Sometimes that effort is successful, but it isn’t always possible to keep “things which are done in secret” unknown to others. Battered bodies, incoherent individuals, and other tell tale indications may still expose that extreme excess is being engaged in that even the perpetrator will be reluctant to concede exists.
Some see the reference to “those things which are done by them in secret” as distancing rhetoric . . . shifting from Christians in particular to that fraction of the Gentile population engaged in the “mystery cults.” Their behavior could be so extreme that it even brought a tinge of embarrassment to many non-Christians.
But all things that are exposed are made manifest by the light, for whatever makes manifest is light. When the nature of evil is revealed, the “light [of truth]” is being poured upon it. It reveals what the evil truly is. Even if the listener has been hiding it from himself. Forced to seriously consider the matter, the person has the light of Divine revelation reveal that it is just as much sin as behaviors he would give no thought to defend.
Therefore He says: “Awake, you who sleep, / Arise from the dead, / And Christ will give you light.” By having the true nature of their contemplated excesses revealed, they are “awaken[ed]” from the “sleep” of moral blindness. By changing their behavior, they “arise from the [morally] dead.” By seeking out Jesus’ approval, “Christ will give you [the] light” of moral perception and insight.
Probable Old Testament source: If the quotation is the paraphrase or translation of the Old Testament rather than quoting a new revelation (or existing Christian hymn), the reference is likely rooted in Isaiah 60:1, “Arise, shine; for your light has come! And the glory of the Lord is risen upon you.” Some have suggested that imagery stated or implied in Isaiah 51:17 and 52:1-2 have been combined with this to produce an accurate summary of prophetic teaching. Paul’s opening words, “Therefore He says” is broad enough to fit either a quotation or a summary.
They Need To Be Wise By Emphasizing
The Constructive in Lifestyle
And Eliminating Destructive Behavior
15 Therefore consider carefully how you live—not as unwise but as wise, 16 taking advantage of every opportunity, because the days are evil. 17 For this reason do not be foolish, but be wise by understanding what the Lord’s will is. 18 And do not get drunk with wine, which is debauchery, but be filled by the Spirit, 19 speaking to one another in psalms, hymns, and spiritual songs, singing and making music in your hearts to the Lord, 20 always giving thanks to God the Father for all things in the name of our Lord Jesus Christ, 21 and submitting to one another out of reverence for Christ. --New English Translation (for comparison)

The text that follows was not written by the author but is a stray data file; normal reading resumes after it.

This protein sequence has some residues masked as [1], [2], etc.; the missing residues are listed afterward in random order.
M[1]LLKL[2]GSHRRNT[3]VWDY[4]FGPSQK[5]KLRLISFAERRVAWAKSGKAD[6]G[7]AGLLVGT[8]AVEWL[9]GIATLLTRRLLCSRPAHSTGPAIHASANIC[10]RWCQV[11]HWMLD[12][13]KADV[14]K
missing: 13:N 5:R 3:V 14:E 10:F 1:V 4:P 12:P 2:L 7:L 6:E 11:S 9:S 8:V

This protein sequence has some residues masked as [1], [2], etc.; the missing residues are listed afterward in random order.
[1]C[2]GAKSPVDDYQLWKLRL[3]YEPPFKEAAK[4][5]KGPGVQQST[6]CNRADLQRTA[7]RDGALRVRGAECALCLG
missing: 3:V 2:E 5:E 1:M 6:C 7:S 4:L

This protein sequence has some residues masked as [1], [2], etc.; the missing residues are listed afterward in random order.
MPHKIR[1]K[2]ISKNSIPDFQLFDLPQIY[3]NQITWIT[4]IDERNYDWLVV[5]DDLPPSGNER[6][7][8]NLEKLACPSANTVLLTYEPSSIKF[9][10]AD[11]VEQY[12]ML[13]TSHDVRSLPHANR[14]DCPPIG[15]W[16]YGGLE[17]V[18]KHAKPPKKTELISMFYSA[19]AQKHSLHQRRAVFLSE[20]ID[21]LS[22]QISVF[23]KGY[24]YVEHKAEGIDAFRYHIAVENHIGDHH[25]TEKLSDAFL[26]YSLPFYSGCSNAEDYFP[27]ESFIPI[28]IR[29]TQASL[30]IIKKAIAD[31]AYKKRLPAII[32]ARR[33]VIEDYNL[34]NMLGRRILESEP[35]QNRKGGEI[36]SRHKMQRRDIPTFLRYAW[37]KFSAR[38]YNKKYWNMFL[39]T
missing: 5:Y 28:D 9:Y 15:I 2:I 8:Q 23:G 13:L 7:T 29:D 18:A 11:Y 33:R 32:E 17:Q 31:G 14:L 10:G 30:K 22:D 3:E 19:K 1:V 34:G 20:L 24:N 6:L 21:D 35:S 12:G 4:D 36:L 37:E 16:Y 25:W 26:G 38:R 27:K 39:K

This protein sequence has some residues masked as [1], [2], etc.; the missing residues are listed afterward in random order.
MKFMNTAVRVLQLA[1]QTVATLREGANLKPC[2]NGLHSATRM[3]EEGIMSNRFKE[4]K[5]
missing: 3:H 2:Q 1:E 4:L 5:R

See then that you walk circumspectly, not as fools but as wise. “Circumspectly” represents good KJV style English, but in the more recent world “carefully” (ESV) or even “very careful” (GW) conveys the point better. Our excesses may give us pleasure and even make us proud, but it still remains true that we are walking as “fools” instead of being “wise.” That language fits quite well: “Fools” because a dissolute lifestyle ultimately brings us to the condemnatory judgment of God; “wise” because a restrained lifestyle qualifies us to be among those who are ultimately saved.
redeeming the time, because the days are evil. “Redeeming the time” translates into the modern idiom of “making the best use of your time” (ISV). Sin is pleasurable but it is far from “making the most of the time” (Holman) since it is morally destructive in the short term and eternally destructive in the long term. We are “redeeming [buying back] the time” from bad usages for the purpose of using it for good ones.
We can rightly gloss “the days are evil” with the mental addition that the “days are full of all kinds of evil,” continually giving us a wide variety to choose from. It’s like the old time drinking joke, “What kind of poison do you want today?”
Therefore do not be unwise, but understand what the will of the Lord is. Because of the nature of the times in which we live, it is imperative that we avoid being “unwise.” We avoid the danger and traps by using our brains and acting on the basis of informed minds. And those informed minds come from our studying and “understand[ing of] what the will of the Lord is.”
God has provided us our thinking ability but we still have to use it for it to do us any good. Some things can be rationalized when they should be avoided and scriptures can be inventively (and unjustly) “reinterpreted” to take the sin out of our conduct. Neither should occur. Our brain power should be harnessed to doing the right thing whether or not it is our “natural” preference.